Starbucks will expand its Starbucks Delivers coffee delivery service across the U.S. by early 2020, extending its partnership with Uber Eats. The expansion follows an 11-market pilot rollout, which “demonstrated successful operational integration and received positive customer response,” according to a company statement.
In August 2018, Starbucks first launched a pilot of the Starbucks Delivers program in China through a partnership with Alibaba, leveraging the company’s on-demand food delivery service Ele.me. By the end of the year, delivery services had expanded to 2,000 stores across 30 cities in China.
As Starbucks expanded the program in China, it partnered with Uber Eats to bring Starbucks Delivers to both Miami and Tokyo in late 2018, and then brought delivery to 10 other U.S. markets and London by July 2019.
Currently, Uber Eats charges a $2.49 booking fee for Starbucks delivery orders and handles all the logistics of placing an order, picking it up and bringing it to the shopper’s door. Because orders must be made through the Uber Eats app, Starbucks customers can’t yet earn reward points.
Using Uber Eats, Starbucks customers can follow orders within the mobile app, tracking the progress and location of their Uber courier to ensure delivery of their purchases within 30 minutes.
Starbucks customers have access to approximately 95% of core menu items available directly from the Starbucks menu via Starbucks Delivery, and will be able to customize their orders as they would when ordering on the Starbucks mobile app.
The coffee giant is looking to take advantage of the significant growth within the food delivery industry. In 2018, the U.S. online food delivery market was estimated to be approximately $17 billion, and it is projected to grow to $24 billion by 2023.Uber is facilitating this growth; the company announced last year that it would offer delivery to more suburban and sparsely populated areas, aiming to reach 70% of the U.S. in 2019.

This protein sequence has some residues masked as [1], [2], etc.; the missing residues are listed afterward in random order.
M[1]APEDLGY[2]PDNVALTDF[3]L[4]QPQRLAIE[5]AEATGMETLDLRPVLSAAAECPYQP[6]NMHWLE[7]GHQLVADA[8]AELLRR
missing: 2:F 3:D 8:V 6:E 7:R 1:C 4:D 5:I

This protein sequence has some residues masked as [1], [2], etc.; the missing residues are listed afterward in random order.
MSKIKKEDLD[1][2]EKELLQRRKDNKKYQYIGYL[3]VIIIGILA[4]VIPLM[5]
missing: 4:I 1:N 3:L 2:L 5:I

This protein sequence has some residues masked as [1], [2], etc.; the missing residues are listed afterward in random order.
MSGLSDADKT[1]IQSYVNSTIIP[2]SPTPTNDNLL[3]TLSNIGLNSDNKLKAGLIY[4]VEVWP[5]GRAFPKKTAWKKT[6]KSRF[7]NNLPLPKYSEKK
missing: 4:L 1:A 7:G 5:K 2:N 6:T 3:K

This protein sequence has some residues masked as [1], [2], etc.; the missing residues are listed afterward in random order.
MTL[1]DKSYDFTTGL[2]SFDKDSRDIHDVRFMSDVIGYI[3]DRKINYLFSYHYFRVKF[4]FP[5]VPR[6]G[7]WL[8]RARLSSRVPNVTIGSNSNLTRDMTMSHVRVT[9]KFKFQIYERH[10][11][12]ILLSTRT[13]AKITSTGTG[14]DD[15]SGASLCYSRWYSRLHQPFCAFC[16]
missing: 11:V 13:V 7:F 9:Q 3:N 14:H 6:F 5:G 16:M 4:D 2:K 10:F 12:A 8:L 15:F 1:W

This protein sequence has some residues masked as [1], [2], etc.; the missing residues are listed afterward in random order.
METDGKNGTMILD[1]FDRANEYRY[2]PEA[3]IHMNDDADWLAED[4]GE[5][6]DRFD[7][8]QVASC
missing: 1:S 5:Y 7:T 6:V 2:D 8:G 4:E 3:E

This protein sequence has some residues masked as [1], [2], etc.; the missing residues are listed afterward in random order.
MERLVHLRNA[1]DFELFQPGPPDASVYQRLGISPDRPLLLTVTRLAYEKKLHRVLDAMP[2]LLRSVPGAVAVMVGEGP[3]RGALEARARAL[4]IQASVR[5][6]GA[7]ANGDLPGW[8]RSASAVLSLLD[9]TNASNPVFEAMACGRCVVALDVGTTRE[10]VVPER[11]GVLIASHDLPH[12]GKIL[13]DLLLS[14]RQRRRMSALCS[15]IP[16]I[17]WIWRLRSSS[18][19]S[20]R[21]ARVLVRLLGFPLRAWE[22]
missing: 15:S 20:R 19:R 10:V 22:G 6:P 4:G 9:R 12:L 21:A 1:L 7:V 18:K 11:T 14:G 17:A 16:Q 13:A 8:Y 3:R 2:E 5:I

Uber Eats is one of many options that grocers and quick service restaurants now have to deliver food in a timely manner, with companies like DoorDash, GrubHub, Postmates, Caviar and Seamless all competing in the same field of hungry shoppers. Earlier this month, McDonald’s announced it would add DoorDash as a delivery partner in more than 200 restaurants across Houston, effectively ending what was once an exclusive partnership with Uber Eats.
The market has gotten so big that Domino’s Pizza CEO Ritch Allison cited these third-party delivery companies as potential barriers for its own delivery growth. Domino’s saw Q2 total sales and same-store sales miss estimates, but the company has elect to invest in its own delivery services to grow, most recently committing to roll out GPS tracking for delivery orders at all of its U.S. stores by the end of 2019.
With mobile turning on-demand food and coffee delivery into such a basic shopper expectation, and companies like Amazon, Walmart and Target all ramping up their standard delivery options, pressure will continue to mount as retailers try to invest further in both mobile and last-mile fulfillment capabilities.
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